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MP3Gain - Any reason to Album Gain higher than 83dB?
BFG
post Nov 12 2012, 05:01
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I'm planning to apply replaygain MP3Gain (album) to my entire set of ripped CDs. I know that the default setting for MP3Gain is 89dB, which gives around 14dB of headroom. But I've read up on some industry standards - notably, SMPTE RP 200:2002 and EBU R128 - which recommend 83dB and 80dB respectively. Furthermore, I tend not to listen to music at very high volumes - typically I never go over about 40% of max - and the Replaygain MP3Gain analysis shows I would have to go down to 82dB or lower to avoid all clipping.

So, is there any reason NOT to go down to 83dB or 80dB? Am I reducing the dynamic range of the music by doing so (i.e. could I be causing some sections of the music to have a 0dB volume)?

And, an associated question - what does a blue track with ??? for clipping indicate in ReplayGain MP3Gain? I can't find any documentation on this.

This post has been edited by greynol: Nov 13 2012, 01:07
Reason for edit: replaygain -> mp3gain
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[JAZ]
post Nov 12 2012, 20:03
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@BFG: Are you going to play those MP3 in a player that supports replaygain, or in a player that does not.

If you play them in a player that does not support replaygain, then you need mp3gain and there's the option to specify an alternate gain. It is up to you to decide if it is too silent or too loud with that new value.

If you play them in a player that does support replaygain, usually there is an option to specify a gain for tracks with replaygain, and for tracks without replaygain. Many people decrease the gain for tracks without replaygain, and increase the gain for tracks with replaygain. One such player is foobar2000, but also Winamp does have that option.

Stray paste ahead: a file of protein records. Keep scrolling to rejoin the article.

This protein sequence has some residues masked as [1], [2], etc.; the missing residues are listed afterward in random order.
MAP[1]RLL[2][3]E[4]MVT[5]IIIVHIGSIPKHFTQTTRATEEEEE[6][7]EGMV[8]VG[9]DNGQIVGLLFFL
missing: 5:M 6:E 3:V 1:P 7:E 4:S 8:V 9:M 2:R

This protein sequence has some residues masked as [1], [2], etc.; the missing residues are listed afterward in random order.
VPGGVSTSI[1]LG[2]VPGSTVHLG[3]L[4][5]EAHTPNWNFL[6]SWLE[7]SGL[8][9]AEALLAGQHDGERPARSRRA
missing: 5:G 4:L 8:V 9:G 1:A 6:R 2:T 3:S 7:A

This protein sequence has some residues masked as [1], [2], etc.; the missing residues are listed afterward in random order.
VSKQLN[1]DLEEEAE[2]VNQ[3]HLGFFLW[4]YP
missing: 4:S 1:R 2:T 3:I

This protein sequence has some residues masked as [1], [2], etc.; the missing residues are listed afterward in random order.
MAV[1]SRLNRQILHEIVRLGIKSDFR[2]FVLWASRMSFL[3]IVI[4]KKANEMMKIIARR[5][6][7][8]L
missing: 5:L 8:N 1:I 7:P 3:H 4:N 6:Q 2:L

About using a higher or lower reference level, the 83 and 80 values come mostly from the video industry where such practices have been common for longer. The dynamic range does not change, but the SNR (signal to noise) gets reduced (worse), because of amplifier noise and room acoustics. (Of course, provided that a higher SNR was already in the source, to begin with).

This post has been edited by [JAZ]: Nov 12 2012, 20:05
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BFG
post Nov 12 2012, 23:58
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QUOTE ([JAZ] @ Nov 12 2012, 13:03) *

@BFG: Are you going to play those MP3 in a player that supports replaygain, or in a player that does not.

If you play them in a player that does not support replaygain, then you need mp3gain and there's the option to specify an alternate gain. It is up to you to decide if it is too silent or too loud with that new value.

*rereads opening quote*
D'oh! I wrote "replaygain" when I meant "MP3Gain". I don't have any intention of using replaygain right now.
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greynol
post Nov 13 2012, 01:14
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QUOTE (BFG @ Nov 12 2012, 14:58) *
I wrote "replaygain" when I meant "MP3Gain".

Fixed.

Regarding clipping, I wouldn't be concerned if Mp3Gain says your tracks are clipped prior to adjusting playback volume. This clipping is in all likelihood going to be benign. I wouldn't adjust the gain on these files upward without also listening to them, however.


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